“Fifty years from now, our children and grandchildren are going to look back and say, ‘How is it that they had the foresight to do this sort of thing?’ It’s as powerful in this time as the creation of Central Park was in another century.” – Former Secretary of the Interior Bruce Babbitt at the permit-signing ceremony establishing the BCCP on May 2, 1996
A preserve differs from a park in that it is created specifically for the protection of wildlife or natural resources. The Balcones Canyonlands Preserve (BCP) is actually a system of preserves consisting of several tracts of land in western Travis County, totaling 26,868 acres as of May 2004. This land is held in the public trust for the specific purpose of preserving the unique biodiversity of the region for both current and future generations. The BCP differs from the Balcones Canyonlands National Wildlife Refuge owned and operated by the federal government.
The overriding goal of the BCP is to protect the welfare of the species targeted by the conservation plan. Given this priority, access into the preserve areas is allowable only if endangered species protection is not compromised. After species conservation, recreational opportunities are considered a secondary use of the Preserve lands. Decisions on what recreational activities are allowed within preserve areas are made based on whether the activity will be detrimental to either the species or the habitat.
The Balcones Canyonlands Conservation Plan (BCCP) represents a compromise between land development for economic growth and land preservation for endangered species. It established a method whereby landowners in Travis County may proceed with otherwise lawful activities on their land that impact identified habitat by purchasing or setting aside habitat of equal quality—a process known as mitigation. In order for Austin to continue to benefit from this compromise, the long-term viability of the Preserve to provide habitat for the species of concern, such as the golden-cheeked warbler, must be sustained.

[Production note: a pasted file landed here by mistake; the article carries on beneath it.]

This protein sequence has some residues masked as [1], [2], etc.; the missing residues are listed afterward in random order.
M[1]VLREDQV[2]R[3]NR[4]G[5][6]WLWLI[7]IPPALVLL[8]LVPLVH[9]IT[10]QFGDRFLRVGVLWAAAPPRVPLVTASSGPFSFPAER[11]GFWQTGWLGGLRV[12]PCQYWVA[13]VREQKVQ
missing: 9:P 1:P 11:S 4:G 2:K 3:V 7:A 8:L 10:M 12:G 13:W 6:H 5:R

The Bull Creek Nature Preserve is one preserve within the larger Balcones Canyonlands Preserve system. The 1,140 contiguous acres making up the Bull Creek Nature Preserve were acquired by the City of Austin to protect the golden-cheeked warbler using funds expressly designated for the purchase of endangered species habitat. Because the Bull Creek Nature Preserve is considered prime habitat for the warbler, access during the breeding season (March 1 through July 31) is by permit only. Many recreational activities can have a negative impact on the behavior and productivity of birds. The Bull Creek Nature Preserve is open to hiking without a permit during the non-nesting season (August 1 – February 28th or 29th if a leap year), as long as recreational activities do not result in significant modifications to either land or vegetation. Even though warblers are in Mexico and Central America during the non-nesting season, it is vital to protect against the degradation of soil, vegetation, and water resources year-round in order to preserve the habitat and overall ecosystem upon which the warbler depends.
Given the potential for degrading or disturbing habitat, horseback riding, dog walking, and mountain biking are not allowed within the Bull Creek Nature Preserve at any time.